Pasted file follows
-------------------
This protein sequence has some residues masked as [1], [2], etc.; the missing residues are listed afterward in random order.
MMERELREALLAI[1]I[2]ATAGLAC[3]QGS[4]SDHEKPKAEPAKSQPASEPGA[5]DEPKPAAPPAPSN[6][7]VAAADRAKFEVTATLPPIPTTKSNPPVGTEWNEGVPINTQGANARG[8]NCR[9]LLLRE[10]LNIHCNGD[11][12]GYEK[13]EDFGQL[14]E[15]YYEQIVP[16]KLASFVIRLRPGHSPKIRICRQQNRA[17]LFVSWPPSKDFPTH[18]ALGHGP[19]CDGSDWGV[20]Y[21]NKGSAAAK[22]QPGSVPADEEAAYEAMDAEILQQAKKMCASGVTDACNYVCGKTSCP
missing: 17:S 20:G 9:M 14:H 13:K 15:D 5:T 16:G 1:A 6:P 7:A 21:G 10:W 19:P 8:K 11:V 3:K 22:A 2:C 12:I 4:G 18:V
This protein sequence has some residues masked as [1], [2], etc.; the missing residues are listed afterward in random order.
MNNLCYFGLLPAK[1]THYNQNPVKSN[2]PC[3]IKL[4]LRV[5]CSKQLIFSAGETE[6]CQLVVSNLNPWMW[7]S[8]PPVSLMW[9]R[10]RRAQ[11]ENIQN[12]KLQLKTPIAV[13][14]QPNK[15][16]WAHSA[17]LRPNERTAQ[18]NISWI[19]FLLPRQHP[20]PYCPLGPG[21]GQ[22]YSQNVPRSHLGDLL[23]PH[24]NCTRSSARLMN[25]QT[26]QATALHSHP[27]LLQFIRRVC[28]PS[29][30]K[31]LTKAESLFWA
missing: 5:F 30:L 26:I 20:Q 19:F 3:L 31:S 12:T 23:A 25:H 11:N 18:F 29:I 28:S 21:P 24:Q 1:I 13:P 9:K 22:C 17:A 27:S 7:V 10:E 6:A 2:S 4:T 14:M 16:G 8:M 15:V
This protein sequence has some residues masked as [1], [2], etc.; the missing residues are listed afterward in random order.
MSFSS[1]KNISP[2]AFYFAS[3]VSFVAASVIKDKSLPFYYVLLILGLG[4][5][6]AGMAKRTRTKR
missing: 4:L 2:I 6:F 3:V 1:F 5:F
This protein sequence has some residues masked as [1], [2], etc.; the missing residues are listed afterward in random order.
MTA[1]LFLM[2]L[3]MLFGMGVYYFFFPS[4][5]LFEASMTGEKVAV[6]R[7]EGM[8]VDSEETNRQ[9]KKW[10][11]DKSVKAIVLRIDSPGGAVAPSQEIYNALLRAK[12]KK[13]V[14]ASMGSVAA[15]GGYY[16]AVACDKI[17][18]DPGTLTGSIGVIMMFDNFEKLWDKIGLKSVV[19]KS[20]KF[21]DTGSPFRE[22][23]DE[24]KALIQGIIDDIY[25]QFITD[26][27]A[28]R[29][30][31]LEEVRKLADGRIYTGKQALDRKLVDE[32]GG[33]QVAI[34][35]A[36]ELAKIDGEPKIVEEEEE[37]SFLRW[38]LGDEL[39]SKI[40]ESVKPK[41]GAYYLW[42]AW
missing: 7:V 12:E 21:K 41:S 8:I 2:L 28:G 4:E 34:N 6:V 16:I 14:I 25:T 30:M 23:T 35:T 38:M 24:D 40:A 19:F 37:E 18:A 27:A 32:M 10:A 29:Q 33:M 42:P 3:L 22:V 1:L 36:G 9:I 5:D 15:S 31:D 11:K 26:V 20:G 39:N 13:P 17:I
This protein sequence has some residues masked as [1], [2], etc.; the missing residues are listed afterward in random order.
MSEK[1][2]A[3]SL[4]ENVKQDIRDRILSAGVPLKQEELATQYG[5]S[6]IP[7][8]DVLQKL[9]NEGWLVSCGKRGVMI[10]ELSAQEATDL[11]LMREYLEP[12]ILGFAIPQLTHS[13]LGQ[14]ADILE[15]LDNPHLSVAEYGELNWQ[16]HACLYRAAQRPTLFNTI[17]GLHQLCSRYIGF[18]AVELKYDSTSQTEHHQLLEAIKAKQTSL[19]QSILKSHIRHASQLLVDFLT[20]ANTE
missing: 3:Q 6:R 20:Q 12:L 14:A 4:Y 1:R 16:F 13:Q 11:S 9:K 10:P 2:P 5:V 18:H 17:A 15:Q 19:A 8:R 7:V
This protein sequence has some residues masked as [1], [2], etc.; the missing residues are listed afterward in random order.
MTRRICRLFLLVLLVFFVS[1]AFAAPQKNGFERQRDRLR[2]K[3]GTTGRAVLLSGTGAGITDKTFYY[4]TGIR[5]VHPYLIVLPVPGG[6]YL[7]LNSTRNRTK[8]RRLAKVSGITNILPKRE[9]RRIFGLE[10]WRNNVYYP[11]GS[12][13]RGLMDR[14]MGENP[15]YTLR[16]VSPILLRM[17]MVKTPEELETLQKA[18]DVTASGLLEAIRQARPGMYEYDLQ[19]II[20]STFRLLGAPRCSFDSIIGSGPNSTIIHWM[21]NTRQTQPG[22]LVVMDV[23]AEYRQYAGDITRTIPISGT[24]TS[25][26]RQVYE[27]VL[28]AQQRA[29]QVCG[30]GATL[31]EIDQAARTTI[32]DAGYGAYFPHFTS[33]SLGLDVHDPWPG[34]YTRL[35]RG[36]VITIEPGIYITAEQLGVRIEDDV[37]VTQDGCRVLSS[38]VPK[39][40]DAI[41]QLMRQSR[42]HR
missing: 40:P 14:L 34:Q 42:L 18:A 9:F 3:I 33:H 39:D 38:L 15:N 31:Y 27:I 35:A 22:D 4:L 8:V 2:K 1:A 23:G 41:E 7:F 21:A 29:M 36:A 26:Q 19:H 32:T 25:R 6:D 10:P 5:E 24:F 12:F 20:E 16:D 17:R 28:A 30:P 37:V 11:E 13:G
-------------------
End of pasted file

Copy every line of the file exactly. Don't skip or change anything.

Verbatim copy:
This protein sequence has some residues masked as [1], [2], etc.; the missing residues are listed afterward in random order.
MMERELREALLAI[1]I[2]ATAGLAC[3]QGS[4]SDHEKPKAEPAKSQPASEPGA[5]DEPKPAAPPAPSN[6][7]VAAADRAKFEVTATLPPIPTTKSNPPVGTEWNEGVPINTQGANARG[8]NCR[9]LLLRE[10]LNIHCNGD[11][12]GYEK[13]EDFGQL[14]E[15]YYEQIVP[16]KLASFVIRLRPGHSPKIRICRQQNRA[17]LFVSWPPSKDFPTH[18]ALGHGP[19]CDGSDWGV[20]Y[21]NKGSAAAK[22]QPGSVPADEEAAYEAMDAEILQQAKKMCASGVTDACNYVCGKTSCP
missing: 17:S 20:G 9:M 14:H 13:K 15:D 5:T 16:G 1:A 6:P 7:A 21:G 10:W 19:P 8:K 11:V 3:K 22:A 2:C 12:I 4:G 18:V
This protein sequence has some residues masked as [1], [2], etc.; the missing residues are listed afterward in random order.
MNNLCYFGLLPAK[1]THYNQNPVKSN[2]PC[3]IKL[4]LRV[5]CSKQLIFSAGETE[6]CQLVVSNLNPWMW[7]S[8]PPVSLMW[9]R[10]RRAQ[11]ENIQN[12]KLQLKTPIAV[13][14]QPNK[15][16]WAHSA[17]LRPNERTAQ[18]NISWI[19]FLLPRQHP[20]PYCPLGPG[21]GQ[22]YSQNVPRSHLGDLL[23]PH[24]NCTRSSARLMN[25]QT[26]QATALHSHP[27]LLQFIRRVC[28]PS[29][30]K[31]LTKAESLFWA
missing: 5:F 30:L 26:I 20:Q 19:F 3:L 31:S 12:T 23:A 25:H 11:N 18:F 29:I 28:S 21:P 24:Q 1:I 13:P 9:K 22:C 17:A 27:S 7:V 10:E 6:A 2:S 4:T 14:M 16:G 8:M 15:V
This protein sequence has some residues masked as [1], [2], etc.; the missing residues are listed afterward in random order.
MSFSS[1]KNISP[2]AFYFAS[3]VSFVAASVIKDKSLPFYYVLLILGLG[4][5][6]AGMAKRTRTKR
missing: 4:L 2:I 6:F 3:V 1:F 5:F
This protein sequence has some residues masked as [1], [2], etc.; the missing residues are listed afterward in random order.
MTA[1]LFLM[2]L[3]MLFGMGVYYFFFPS[4][5]LFEASMTGEKVAV[6]R[7]EGM[8]VDSEETNRQ[9]KKW[10][11]DKSVKAIVLRIDSPGGAVAPSQEIYNALLRAK[12]KK[13]V[14]ASMGSVAA[15]GGYY[16]AVACDKI[17][18]DPGTLTGSIGVIMMFDNFEKLWDKIGLKSVV[19]KS[20]KF[21]DTGSPFRE[22][23]DE[24]KALIQGIIDDIY[25]QFITD[26][27]A[28]R[29][30][31]LEEVRKLADGRIYTGKQALDRKLVDE[32]GG[33]QVAI[34][35]A[36]ELAKIDGEPKIVEEEEE[37]SFLRW[38]LGDEL[39]SKI[40]ESVKPK[41]GAYYLW[42]AW
missing: 7:V 12:E 21:K 41:S 8:I 2:L 28:G 4:E 34:N 6:V 16:I 14:I 25:T 30:M 23:T 35:T 38:M 24:D 40:A 19:F 37:E 18:A 27:A 32:M 10:A 29:Q 33:M 42:P 3:L 22:V 1:L 36:G 9:I 5:D 15:S 31:D 11:K 26:V 20:G 39:N 13:P 17:I
This protein sequence has some residues masked as [1], [2], etc.; the missing residues are listed afterward in random order.
MSEK[1][2]A[3]SL[4]ENVKQDIRDRILSAGVPLKQEELATQYG[5]S[6]IP[7][8]DVLQKL[9]NEGWLVSCGKRGVMI[10]ELSAQEATDL[11]LMREYLEP[12]ILGFAIPQLTHS[13]LGQ[14]ADILE[15]LDNPHLSVAEYGELNWQ[16]HACLYRAAQRPTLFNTI[17]GLHQLCSRYIGF[18]AVELKYDSTSQTEHHQLLEAIKAKQTSL[19]QSILKSHIRHASQLLVDFLT[20]ANTE
missing: 3:Q 6:R 20:Q 12:L 14:A 4:Y 1:R 16:F 13:Q 11:S 9:K 10:P 2:P 5:V 18:H 17:A 15:Q 19:A 8:R 7:V
This protein sequence has some residues masked as [1], [2], etc.; the missing residues are listed afterward in random order.
MTRRICRLFLLVLLVFFVS[1]AFAAPQKNGFERQRDRLR[2]K[3]GTTGRAVLLSGTGAGITDKTFYY[4]TGIR[5]VHPYLIVLPVPGG[6]YL[7]LNSTRNRTK[8]RRLAKVSGITNILPKRE[9]RRIFGLE[10]WRNNVYYP[11]GS[12][13]RGLMDR[14]MGENP[15]YTLR[16]VSPILLRM[17]MVKTPEELETLQKA[18]DVTASGLLEAIRQARPGMYEYDLQ[19]II[20]STFRLLGAPRCSFDSIIGSGPNSTIIHWM[21]NTRQTQPG[22]LVVMDV[23]AEYRQYAGDITRTIPISGT[24]TS[25][26]RQVYE[27]VL[28]AQQRA[29]QVCG[30]GATL[31]EIDQAARTTI[32]DAGYGAYFPHFTS[33]SLGLDVHDPWPG[34]YTRL[35]RG[36]VITIEPGIYITAEQLGVRIEDDV[37]VTQDGCRVLSS[38]VPK[39][40]DAI[41]QLMRQSR[42]HR
missing: 40:P 14:L 34:Q 42:L 18:A 9:F 3:I 33:H 39:D 38:L 15:N 31:Y 27:I 35:A 22:D 4:L 8:V 2:K 1:A 23:G 41:E 7:F 21:A 29:M 36:A 26:Q 19:H 32:T 25:R 6:D 10:P 5:E 24:F 12:F 20:E 16:D 17:R 28:A 30:P 37:V 11:E 13:G